A humidification chamber for relaxing works of art
Here is a method of humidification that was developed by Tim Padfield and Poul Larsen as part of an experiment in desalting bricks. It is, however, of general usefulness.
A compressor, air flask or aquarium pump sends air through a dehumidifier (optional, see later). The air then bubbles through a water filled flask that is thermally insulated. Spray is trapped by a washing up scourer of twisted plastic ribbon. The emerging air is saturated but at a lower temperature than the room air, because the latent heat of evaporation is drawn from the air, as in a psychrometer. This air stream is then passed through a long (about 1 metre, depending on air flow) coil of copper pipe to bring it back to room temperature. During this process the relative humidity falls. The air then passes into the reaction vessel containing the object to be humidified.
The principle is very simple. We need to add methods for measuring and regulating RH and we should add some safety features.
Two thermometers are required.The RH is defined by the ratio of the saturation vapour pressures of water at the temperature of the water in the flask and at the temperature of the air in the humidification chamber. There is therefore no need for a direct RH measurement, except once, to check that saturation is actually achieved at the desired air flow (there will be more about RH measurement in a later article).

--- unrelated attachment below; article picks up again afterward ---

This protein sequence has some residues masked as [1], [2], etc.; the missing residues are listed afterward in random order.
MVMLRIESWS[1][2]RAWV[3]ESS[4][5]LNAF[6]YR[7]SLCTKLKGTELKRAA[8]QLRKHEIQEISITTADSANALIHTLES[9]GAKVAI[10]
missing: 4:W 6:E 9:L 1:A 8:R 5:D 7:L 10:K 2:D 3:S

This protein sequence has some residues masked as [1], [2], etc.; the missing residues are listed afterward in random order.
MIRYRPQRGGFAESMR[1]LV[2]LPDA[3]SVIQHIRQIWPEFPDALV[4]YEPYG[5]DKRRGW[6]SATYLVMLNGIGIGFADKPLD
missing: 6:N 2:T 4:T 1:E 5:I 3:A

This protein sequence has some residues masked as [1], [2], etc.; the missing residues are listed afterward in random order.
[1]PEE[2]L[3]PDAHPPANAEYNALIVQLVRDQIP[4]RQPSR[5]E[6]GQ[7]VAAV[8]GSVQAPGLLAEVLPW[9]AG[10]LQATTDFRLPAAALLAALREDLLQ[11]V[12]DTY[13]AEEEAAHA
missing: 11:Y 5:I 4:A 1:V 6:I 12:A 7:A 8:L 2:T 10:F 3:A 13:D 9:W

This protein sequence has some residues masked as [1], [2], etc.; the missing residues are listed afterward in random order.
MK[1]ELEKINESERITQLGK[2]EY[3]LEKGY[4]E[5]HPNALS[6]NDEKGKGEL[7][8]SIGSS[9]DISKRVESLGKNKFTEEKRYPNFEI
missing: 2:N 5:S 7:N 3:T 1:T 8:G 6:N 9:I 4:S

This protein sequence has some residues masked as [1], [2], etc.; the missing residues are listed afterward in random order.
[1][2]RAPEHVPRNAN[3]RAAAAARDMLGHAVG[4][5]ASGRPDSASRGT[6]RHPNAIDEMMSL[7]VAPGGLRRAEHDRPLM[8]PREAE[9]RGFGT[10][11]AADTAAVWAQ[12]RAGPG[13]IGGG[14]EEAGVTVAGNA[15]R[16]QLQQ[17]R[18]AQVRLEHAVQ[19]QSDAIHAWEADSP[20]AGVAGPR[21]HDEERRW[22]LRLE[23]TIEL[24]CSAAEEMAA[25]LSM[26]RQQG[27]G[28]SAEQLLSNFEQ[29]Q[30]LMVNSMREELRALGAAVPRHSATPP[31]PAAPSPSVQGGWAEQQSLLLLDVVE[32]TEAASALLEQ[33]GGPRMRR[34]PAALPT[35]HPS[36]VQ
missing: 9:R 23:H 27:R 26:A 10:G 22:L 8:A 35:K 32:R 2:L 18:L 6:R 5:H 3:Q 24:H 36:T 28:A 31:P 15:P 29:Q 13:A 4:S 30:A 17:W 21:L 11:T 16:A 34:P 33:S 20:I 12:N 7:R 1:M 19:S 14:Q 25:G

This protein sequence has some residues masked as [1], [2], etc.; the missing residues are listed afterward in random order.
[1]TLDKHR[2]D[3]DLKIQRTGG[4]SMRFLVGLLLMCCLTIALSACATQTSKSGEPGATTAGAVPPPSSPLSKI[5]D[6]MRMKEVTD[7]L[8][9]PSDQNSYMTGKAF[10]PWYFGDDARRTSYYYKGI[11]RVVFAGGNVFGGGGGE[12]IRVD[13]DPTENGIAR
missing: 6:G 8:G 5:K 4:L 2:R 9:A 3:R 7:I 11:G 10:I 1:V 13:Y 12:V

The air flow is first adjusted to the required value. The water temperature is then adjusted by changing the efficiency of the insulation. The apparatus illustrated can achieve any RH between 95% and 40%. It is, however, surprisingly difficult to achieve a high RH. If only a high RH is required and the room RH is stable, the drier can be omitted. A second saturator can be added, or a fan used to blow room air past the saturator.
The usual error is forgetting to top up the water, but we do not recommend automatic water level control. The central tube in the saturator functions as a pressure release valve. When the water level falls below the bottom of the tube the air will go up the tube instead of into the humidity chamber. The convolutions of the copper heat exchanger will ensure that the air will more easily escape through the straight tube in the saturator. To be quite sure, you can put a slight resistance to air flow at the entrance to the humidification chamber; a rubber flap with a very thin brass spring will do.
Guarding against exhaustion of the drier is more difficult. If silica gel is used it will fail gradually, so one must be really careless to cause a high RH this way. Molecular sieve is a more efficient drier but fails suddenly.
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